Fourteenth Annual Chalk Art Festival Helps Draw Crowds for Utah Foster Care
Salt Lake City—The Gateway’s street has become a canvas for artists young and old, and a platform for a message of hope—at least until it rains.
The Utah Foster Care Chalk Art Festival brought some color to the Gateway Friday, as artists started work on the creations judged Saturday. The 14th annual event featured 116 different entries from youth and adults.
Faith Spencer, eastern region retention service specialist for Utah Foster Care, said the festival is popular among those in the art and foster care communities, as well as the larger community. The murals on cement canvases, depicting everything from saber-tooth tigers to characters from popular movies, provide a jumping-off point for spreading awareness of the need for foster families in addition to showcasing local artistry.
“I love to see people wall to wall coming throughout the day. It’s cool to watch, on Friday, the process of the art—but on Saturday, when you really see it taking shape, there’s just people everywhere, and there’s usually just two lines of people walking back and forth. And they’re engaging with the artist, they’re talking back and forth, and it also helps us to get the message out about the need for good homes for kids in foster care. It’s an enjoyable community event, but it really furthers our mission and our purpose,” Spencer said.
Artists vie for positions far in advance of the festival, and are often placed on waiting lists for opening in future events, said Debbie Hofhines, development director for Utah Foster Care.
“We have people walk through this, today, and they’ll say ‘I want to do this next year.’ We have a waiting list already going for artists to do it next year. And now we’ve just opened it up to vendors and food trucks,” Hofhines said. “At the last minute, we were getting people asking if they could join our event, and we had to turn them away because we don’t have room. We’re just getting bigger and bigger.”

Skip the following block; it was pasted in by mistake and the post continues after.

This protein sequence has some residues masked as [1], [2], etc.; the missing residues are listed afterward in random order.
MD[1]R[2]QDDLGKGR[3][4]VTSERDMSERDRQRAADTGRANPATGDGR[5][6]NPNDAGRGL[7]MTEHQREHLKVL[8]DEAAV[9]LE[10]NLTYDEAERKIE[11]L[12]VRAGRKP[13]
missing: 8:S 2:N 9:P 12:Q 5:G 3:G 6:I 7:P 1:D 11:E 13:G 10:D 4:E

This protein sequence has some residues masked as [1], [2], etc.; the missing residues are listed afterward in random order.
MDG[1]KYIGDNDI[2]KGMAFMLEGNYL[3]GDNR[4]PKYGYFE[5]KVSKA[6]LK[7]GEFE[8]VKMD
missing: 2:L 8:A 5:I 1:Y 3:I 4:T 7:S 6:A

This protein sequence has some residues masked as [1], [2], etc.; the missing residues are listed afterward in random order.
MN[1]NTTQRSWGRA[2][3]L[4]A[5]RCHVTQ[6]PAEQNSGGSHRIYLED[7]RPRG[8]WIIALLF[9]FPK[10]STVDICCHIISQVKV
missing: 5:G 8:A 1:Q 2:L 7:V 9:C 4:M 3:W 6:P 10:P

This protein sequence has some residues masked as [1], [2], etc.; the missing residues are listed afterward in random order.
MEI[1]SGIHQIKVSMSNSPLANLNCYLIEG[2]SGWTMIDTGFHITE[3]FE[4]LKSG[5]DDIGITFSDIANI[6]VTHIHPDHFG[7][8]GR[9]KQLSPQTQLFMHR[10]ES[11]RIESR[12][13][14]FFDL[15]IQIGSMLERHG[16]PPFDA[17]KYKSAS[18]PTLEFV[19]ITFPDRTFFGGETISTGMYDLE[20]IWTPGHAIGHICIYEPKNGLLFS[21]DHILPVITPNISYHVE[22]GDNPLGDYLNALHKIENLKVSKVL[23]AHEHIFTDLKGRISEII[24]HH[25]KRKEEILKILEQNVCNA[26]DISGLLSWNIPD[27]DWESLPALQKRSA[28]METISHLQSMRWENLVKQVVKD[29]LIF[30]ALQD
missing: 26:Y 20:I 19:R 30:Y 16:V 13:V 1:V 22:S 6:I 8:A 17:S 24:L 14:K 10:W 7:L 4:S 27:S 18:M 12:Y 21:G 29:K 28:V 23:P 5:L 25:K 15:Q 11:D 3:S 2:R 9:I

Information stations throughout the festival are manned by volunteers and staff members of Utah Foster Care to answer questions, and foster parents to talk about their real-life experiences. On Saturday afternoon, as the chalk art creations are being judged and awarded, the organization will also honor five Foster Fathers of the Year, one from each region in the state.
Spencer said the awards recognize foster fathers who are making a difference in children’s lives, as well as help others connect with their stories. The foster father honored in her region, for example, was nominated by the child’s biological mother who’d had her children removed.
“She said she couldn’t believe how he has helped them escape from the trap of drug addiction and abuse. They’re amazing stories, and those stories help people to hear. [People say] ‘Maybe I’m not perfect, but maybe I don’t have to be a perfect parent. I just have to be something,'” she said. “There’s so many different ways for people to get involved. They can find out more about foster care, adoption, about becoming a volunteer, about being a generous donor. There’s so many ways to help kids in care, no matter what your circumstance or situation.”
The Utah Foster Care Chalk Art Festival runs through 9 p.m. Saturday and is free to the public.